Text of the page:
In medical research—I mentioned this in the last debate on the subject—I do not believe the relationship is right between the Medical Research Council, the universities and the medical schools. It is made worse by the attitude to research of many clinical professors, and it is particularly difficult for the non-clinical research departments. This also leads to the conclusion that much more support is needed for the infrastructure of research departments, particularly in medical schools.

But it is not about scientific research that I wish mainly to speak. I return to a subject about which I have often spoken before—the danger to our economy through not having sufficient engineers, the danger from the loss of engineers and the failure of the numbers of engineers and technologists to grow.

According to the figures given by the United States National Science Foundation, the number leaving this country in the year ending June, 1963, was 626. This brings us back to the rate of loss for 1958 and 1959. This figure has to be related to the number of those qualifying and this has now been static for the last four years. The figures are given by the Committee on Scientific Manpower. The estimated numbers for 1963 and 1964 were 9,800 and 9,910 respectively. These estimates must be compared with those made in 1961—given in the White Paper dealing with the long-term demand for scientific manpower—of 10,600 and 11,260 respectively. We are, in fact, falling back very seriously in our attempt to fulfil the estimates of the necessary supply of technologists made at that time.

In the universities and the colleges of advanced technology the number of applications for places in departments of technology and applied science is substantially less than the number of places available. But it is not only at this level that there is a lack. The numbers of those taking Higher National Certificates in technology have remained static at around 8,500 and as the numbers obtaining Ordinary National Certificates are declining, the inference is that the numbers obtaining Higher National Certificates will in future decline. These are very serious matters to which the Government must pay serious attention.

What are the causes of this situation? Reference has been made to, and much has recently been spoken and written about, the low status of engineering as a profession in this country. I do not intend to deal with that. I have written to the right hon. Gentleman giving him some of my views on the matter and it may be that this is a serious cause of the failure of boys of the highest quality to go in for engineering. But it is a fact that the same situation to some extent exists in the United States, where enrolments in engineering are down although industry's needs in the United States are very high. This emphasises the extraordinary danger for this country. We are not producing enough engineers, nor is America, and America's needs are high. I am afraid, therefore, that the rate of increase of emigration from this country to the United States may very well grow.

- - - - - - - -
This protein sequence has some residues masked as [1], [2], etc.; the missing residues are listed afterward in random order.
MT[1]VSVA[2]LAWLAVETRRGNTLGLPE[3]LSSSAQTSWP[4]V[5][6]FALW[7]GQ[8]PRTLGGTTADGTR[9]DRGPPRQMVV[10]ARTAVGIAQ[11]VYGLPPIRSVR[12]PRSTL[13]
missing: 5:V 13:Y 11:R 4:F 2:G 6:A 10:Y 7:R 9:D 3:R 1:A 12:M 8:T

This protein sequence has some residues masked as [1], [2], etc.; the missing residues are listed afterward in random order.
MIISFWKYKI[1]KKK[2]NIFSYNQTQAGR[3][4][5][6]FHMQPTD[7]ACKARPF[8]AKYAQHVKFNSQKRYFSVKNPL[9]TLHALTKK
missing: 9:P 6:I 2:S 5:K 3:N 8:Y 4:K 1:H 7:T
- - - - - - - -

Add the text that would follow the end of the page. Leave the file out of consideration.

The truth is that a large part of British industry is still not aware of the need to employ staff capable of creative innovation. It prefers people trained and educated by the more traditional methods and operating in the more traditional ways. This is something which the Government have a responsibility to try to change.

I have no doubt also that one of the reasons for the emigration of people of this type is the stop-go economic policies which the Government have pursued for so many years. These are responsible both for the failure of enrolments to rise and for the emigration of professional people. Of course, the right hon. Gentleman was right in what he said; it is not only scientists and engineers but also other types of professional people who emigrate.

At times of economic recession and at times when the Government have been running down the economy, such as in 1960 and 1961, the number of professionally qualified engineers coming on the market increases and the number of vacancies is reduced. A general climate of opinion is thus created which discourages the intelligent and ambitious boy from going into an industrial occupation.

But I believe also that this discouraging climate is assisted by the attitude towards science of the Minister himself. He has set—my hon. Friend, in opening, drew attention to his attitude—a pattern for his supporters in arguments which they think will bring them some political advantage. But they are arguments which, although they may use them politically, could be extremely dangerous for this country.